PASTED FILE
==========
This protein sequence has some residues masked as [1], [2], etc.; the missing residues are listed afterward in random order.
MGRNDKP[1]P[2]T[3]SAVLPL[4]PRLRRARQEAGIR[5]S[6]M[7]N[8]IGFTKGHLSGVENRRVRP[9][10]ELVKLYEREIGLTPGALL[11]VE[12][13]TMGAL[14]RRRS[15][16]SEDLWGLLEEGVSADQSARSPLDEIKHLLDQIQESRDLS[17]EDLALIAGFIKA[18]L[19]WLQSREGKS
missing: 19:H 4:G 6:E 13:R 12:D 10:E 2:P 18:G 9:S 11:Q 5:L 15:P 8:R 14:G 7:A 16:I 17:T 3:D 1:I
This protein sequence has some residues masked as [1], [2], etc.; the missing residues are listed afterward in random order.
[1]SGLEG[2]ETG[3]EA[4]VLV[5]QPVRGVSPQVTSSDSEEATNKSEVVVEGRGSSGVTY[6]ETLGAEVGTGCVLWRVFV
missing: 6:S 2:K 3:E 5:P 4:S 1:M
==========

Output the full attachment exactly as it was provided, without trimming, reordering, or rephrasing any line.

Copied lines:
This protein sequence has some residues masked as [1], [2], etc.; the missing residues are listed afterward in random order.
MGRNDKP[1]P[2]T[3]SAVLPL[4]PRLRRARQEAGIR[5]S[6]M[7]N[8]IGFTKGHLSGVENRRVRP[9][10]ELVKLYEREIGLTPGALL[11]VE[12][13]TMGAL[14]RRRS[15][16]SEDLWGLLEEGVSADQSARSPLDEIKHLLDQIQESRDLS[17]EDLALIAGFIKA[18]L[19]WLQSREGKS
missing: 19:H 4:G 6:E 13:R 12:D 10:E 2:P 18:G 9:S 11:Q 5:L 15:P 8:R 14:G 7:A 16:I 17:T 3:D 1:I
This protein sequence has some residues masked as [1], [2], etc.; the missing residues are listed afterward in random order.
[1]SGLEG[2]ETG[3]EA[4]VLV[5]QPVRGVSPQVTSSDSEEATNKSEVVVEGRGSSGVTY[6]ETLGAEVGTGCVLWRVFV
missing: 6:S 2:K 3:E 5:P 4:S 1:M